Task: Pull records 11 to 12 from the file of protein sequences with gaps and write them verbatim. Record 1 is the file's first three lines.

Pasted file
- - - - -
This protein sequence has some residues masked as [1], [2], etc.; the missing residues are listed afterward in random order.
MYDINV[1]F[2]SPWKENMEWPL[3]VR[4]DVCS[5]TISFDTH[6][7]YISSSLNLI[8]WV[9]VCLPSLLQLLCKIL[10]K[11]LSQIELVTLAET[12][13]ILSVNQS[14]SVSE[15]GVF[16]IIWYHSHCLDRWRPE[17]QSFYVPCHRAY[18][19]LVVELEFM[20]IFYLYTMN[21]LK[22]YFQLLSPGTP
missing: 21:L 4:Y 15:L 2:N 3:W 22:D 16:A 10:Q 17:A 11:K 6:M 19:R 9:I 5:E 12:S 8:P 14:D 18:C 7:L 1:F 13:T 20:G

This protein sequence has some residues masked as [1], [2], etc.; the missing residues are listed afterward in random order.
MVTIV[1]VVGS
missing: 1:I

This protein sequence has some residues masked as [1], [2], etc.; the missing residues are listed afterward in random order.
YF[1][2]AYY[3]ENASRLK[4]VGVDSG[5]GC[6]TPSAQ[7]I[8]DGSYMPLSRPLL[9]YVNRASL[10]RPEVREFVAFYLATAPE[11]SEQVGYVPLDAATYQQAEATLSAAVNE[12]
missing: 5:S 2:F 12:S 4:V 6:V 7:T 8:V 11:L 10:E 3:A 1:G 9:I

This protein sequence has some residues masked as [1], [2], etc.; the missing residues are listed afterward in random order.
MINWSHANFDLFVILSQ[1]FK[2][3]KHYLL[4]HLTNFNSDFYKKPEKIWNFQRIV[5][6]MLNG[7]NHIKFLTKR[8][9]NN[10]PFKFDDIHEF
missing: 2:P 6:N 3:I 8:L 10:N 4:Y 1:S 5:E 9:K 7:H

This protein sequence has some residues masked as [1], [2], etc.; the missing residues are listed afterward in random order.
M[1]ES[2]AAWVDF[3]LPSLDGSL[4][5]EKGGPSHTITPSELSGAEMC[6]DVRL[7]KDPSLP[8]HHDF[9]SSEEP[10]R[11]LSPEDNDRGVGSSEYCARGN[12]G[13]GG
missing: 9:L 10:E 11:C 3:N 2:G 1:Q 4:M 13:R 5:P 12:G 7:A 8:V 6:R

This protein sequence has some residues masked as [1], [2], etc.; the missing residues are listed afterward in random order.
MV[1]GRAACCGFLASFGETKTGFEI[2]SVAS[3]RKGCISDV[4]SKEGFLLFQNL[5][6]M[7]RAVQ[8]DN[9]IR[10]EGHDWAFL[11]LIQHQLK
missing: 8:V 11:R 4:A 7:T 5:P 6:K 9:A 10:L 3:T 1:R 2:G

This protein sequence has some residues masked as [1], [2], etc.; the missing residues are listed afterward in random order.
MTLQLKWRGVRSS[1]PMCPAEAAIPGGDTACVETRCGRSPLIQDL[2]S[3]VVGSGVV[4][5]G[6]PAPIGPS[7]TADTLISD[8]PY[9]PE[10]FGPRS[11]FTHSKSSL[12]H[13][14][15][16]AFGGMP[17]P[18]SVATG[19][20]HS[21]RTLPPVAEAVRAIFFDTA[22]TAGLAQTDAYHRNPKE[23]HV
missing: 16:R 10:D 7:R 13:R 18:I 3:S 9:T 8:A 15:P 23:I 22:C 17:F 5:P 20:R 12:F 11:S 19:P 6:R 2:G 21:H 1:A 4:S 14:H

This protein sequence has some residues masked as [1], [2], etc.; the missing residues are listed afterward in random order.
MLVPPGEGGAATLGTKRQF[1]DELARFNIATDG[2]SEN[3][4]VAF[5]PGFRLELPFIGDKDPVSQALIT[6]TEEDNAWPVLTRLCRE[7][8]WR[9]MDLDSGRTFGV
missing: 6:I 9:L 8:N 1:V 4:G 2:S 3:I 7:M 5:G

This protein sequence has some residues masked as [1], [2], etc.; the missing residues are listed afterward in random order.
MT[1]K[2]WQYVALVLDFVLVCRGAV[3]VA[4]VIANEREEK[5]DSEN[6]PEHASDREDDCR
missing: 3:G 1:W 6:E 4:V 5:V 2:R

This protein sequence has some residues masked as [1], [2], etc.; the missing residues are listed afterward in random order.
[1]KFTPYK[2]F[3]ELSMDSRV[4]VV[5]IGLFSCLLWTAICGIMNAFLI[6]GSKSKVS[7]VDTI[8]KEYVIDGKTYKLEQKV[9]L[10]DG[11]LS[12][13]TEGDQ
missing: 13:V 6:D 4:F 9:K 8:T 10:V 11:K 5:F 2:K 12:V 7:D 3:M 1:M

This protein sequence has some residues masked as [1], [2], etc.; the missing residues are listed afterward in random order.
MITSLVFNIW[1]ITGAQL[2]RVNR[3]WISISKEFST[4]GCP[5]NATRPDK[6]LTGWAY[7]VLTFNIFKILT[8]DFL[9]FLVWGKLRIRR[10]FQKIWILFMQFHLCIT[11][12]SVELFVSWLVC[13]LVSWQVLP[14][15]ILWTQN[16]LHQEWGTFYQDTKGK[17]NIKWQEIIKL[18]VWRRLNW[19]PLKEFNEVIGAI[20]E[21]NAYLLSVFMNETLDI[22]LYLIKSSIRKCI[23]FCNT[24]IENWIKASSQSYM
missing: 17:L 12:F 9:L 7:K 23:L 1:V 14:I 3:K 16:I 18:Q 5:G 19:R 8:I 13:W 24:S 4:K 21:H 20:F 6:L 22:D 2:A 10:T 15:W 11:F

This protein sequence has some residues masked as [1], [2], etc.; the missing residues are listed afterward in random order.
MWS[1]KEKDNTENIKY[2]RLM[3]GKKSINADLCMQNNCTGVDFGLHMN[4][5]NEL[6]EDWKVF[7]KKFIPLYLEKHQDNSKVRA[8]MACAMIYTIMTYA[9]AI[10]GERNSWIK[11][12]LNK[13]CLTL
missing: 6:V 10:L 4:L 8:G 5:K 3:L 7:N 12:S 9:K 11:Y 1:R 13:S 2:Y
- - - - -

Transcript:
This protein sequence has some residues masked as [1], [2], etc.; the missing residues are listed afterward in random order.
MITSLVFNIW[1]ITGAQL[2]RVNR[3]WISISKEFST[4]GCP[5]NATRPDK[6]LTGWAY[7]VLTFNIFKILT[8]DFL[9]FLVWGKLRIRR[10]FQKIWILFMQFHLCIT[11][12]SVELFVSWLVC[13]LVSWQVLP[14][15]ILWTQN[16]LHQEWGTFYQDTKGK[17]NIKWQEIIKL[18]VWRRLNW[19]PLKEFNEVIGAI[20]E[21]NAYLLSVFMNETLDI[22]LYLIKSSIRKCI[23]FCNT[24]IENWIKASSQSYM
missing: 17:L 12:F 9:L 7:K 23:L 1:V 14:I 3:K 16:I 18:Q 5:G 19:R 8:I 13:W 24:S 4:K 21:H 20:F 6:L 22:D 2:A 10:T 15:W 11:F

This protein sequence has some residues masked as [1], [2], etc.; the missing residues are listed afterward in random order.
MWS[1]KEKDNTENIKY[2]RLM[3]GKKSINADLCMQNNCTGVDFGLHMN[4][5]NEL[6]EDWKVF[7]KKFIPLYLEKHQDNSKVRA[8]MACAMIYTIMTYA[9]AI[10]GERNSWIK[11][12]LNK[13]CLTL
missing: 6:V 10:L 4:L 8:G 5:K 3:L 7:N 12:S 9:K 11:Y 1:R 13:S 2:Y